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Axiom Audio Tips & Tweaks

by Alan Lofft (bio)
Former editor of Sound & Vision and Audio Magazines

Improving Center Channel Intelligibility

Fine-Tuning Center-Channel Sound


Adjusting Surround Height

What is Impedance

Subwoofer Placement Tips

How to Eliminate Hum

Do I Need Two Subs?

Subwoofer Level Adjustments

How to Manage Video Connects

How to get a Seamless Soundstage
Adjusting Your TV

Spotting Video Flaws

Running Multiple Sets of Speakers in Other Rooms

Identifying Speaker Channels

Acoustical Room Treatments


Repairing Scratched CDs and DVDs

Cleaning Staticy Controls

Easter Eggs
Biwiring and Biamping

Speakers on Stands

Selecting Stand Heights

Do I Need Separates?

Trouble Hearing TV? A Center Channel Can Help!


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Spring Cleaning Those Noisy Controls

Unlike automobiles, most solid-state electronics--receivers, amps, and preamps--function beautifully for years with little or no attention. But sooner or later, you may notice some of the controls on your receiver or preamp will become noisy or "staticy" when you rotate them. The volume control is the big culprit but it’s common enough for balance and tone controls to get noisy as well. Selector switches or pushbuttons may become intermittent from time to time. This condition may show up in as few as two or three years and it’s commonplace in components that are five years old. After 10 years or more, it’s unusual to find any electronic device with controls that are free of noise or static.

It’s mostly a result of oxidation of the internal metal moving parts within the potentiometer or switch, but dust certainly gums things up as well. You needn’t think these parts are wearing out. They’re not. They just need cleaning and de-oxidizing. And what better time than the advent of Spring to clean those controls? There are special sprays intended for exactly these chores. The contact cleaners I’ve found effective include ProGold GxL and Cramolin Special Spray, both from Caig Laboratories (www.caig.com), and Stabilant 22. Another similar product is Tweak. I’ve tried RadioShack’s TV Tuner and Control Cleaner, but I’ve found its cleaning effect is very short-lived, whereas the other cleaners will keep controls noise-free for years before you have to do them again.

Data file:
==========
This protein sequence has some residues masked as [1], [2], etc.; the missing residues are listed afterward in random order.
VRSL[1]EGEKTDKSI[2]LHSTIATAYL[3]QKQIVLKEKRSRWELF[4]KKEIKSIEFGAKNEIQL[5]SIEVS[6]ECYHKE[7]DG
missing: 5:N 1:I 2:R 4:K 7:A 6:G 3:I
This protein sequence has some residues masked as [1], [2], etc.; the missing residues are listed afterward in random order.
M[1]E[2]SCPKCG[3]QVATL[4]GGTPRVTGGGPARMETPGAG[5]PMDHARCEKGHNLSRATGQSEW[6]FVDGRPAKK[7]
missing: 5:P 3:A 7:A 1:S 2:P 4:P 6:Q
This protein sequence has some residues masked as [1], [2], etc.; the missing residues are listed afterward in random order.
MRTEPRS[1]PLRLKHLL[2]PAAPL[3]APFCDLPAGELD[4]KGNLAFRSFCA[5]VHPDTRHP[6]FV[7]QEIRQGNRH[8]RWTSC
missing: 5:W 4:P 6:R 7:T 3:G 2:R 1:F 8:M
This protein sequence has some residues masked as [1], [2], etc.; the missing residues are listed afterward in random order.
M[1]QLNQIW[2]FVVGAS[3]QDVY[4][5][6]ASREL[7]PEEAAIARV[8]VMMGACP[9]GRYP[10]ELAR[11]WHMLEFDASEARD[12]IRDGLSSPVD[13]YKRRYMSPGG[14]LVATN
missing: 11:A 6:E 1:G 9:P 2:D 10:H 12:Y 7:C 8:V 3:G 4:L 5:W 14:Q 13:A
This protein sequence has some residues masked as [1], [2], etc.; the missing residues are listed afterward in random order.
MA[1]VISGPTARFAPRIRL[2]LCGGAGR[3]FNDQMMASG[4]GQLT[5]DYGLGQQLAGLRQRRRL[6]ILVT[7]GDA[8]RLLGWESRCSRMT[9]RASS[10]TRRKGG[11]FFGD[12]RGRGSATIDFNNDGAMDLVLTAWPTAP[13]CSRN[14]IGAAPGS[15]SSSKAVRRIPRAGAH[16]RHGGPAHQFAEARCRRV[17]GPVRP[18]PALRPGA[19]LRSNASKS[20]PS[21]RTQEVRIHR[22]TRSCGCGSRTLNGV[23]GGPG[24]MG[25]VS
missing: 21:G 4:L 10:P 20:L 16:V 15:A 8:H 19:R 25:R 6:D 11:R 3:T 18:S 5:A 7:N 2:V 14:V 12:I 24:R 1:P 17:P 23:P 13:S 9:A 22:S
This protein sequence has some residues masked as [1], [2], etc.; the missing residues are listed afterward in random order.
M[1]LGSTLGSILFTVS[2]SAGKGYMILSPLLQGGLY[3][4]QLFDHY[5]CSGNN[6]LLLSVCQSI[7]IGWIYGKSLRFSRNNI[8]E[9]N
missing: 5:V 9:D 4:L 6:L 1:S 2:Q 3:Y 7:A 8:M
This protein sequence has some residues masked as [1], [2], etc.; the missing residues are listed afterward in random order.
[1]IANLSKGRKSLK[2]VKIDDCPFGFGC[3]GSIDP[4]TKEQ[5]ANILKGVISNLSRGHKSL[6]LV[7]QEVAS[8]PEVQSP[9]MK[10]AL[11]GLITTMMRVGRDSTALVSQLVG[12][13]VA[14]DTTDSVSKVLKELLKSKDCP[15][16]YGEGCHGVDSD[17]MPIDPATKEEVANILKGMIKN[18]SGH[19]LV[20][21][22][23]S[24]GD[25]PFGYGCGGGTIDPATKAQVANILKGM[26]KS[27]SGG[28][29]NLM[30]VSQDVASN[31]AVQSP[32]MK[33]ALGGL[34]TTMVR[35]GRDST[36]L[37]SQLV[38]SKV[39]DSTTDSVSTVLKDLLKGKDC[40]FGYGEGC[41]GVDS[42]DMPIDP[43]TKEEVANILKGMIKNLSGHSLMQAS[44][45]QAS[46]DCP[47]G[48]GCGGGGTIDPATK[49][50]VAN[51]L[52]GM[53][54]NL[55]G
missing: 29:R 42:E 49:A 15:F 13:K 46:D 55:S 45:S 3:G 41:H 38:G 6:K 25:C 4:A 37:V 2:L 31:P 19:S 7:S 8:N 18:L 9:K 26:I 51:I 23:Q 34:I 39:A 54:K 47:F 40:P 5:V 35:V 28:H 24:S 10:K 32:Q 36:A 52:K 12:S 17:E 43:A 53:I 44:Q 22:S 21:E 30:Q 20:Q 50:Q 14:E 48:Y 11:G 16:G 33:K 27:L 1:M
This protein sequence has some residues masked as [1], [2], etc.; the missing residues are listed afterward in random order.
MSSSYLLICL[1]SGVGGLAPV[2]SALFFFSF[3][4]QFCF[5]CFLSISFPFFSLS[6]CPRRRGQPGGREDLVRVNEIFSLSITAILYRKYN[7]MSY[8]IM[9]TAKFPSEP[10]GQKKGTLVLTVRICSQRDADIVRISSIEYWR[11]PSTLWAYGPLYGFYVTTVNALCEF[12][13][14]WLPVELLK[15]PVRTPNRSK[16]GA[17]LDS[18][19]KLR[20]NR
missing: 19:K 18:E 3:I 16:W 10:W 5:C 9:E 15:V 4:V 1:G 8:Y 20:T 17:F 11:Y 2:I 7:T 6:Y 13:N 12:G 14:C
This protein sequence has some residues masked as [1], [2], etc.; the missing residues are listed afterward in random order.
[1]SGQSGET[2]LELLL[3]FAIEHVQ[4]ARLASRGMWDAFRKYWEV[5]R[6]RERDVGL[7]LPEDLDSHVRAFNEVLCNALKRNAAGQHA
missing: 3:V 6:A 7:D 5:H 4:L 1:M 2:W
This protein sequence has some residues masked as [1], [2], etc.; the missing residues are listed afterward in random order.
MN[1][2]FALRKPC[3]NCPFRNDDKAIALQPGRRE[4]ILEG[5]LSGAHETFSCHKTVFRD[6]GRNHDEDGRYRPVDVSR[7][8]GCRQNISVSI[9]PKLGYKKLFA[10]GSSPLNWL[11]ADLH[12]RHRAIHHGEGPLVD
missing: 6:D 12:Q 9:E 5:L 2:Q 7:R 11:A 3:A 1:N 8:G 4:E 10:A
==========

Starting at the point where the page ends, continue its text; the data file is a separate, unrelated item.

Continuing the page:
The trick is to get at the noisy control. You have to disconnect your receiver or preamp and remove the bottom plate and perhaps the metal enclosure. These sprays come with a tiny tube that let you insert the end in any opening in the offending control. A quick spritz is sufficient. Do it while you rotate the control back and forth. Some selector switches may have a mechanical link from the front panel to an actual switch mechanism elsewhere inside the preamp or receiver. Just follow the link and spray briefly into the mechanism while you operate the switch. That’s it.


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Read the next tip: "Easter Eggs"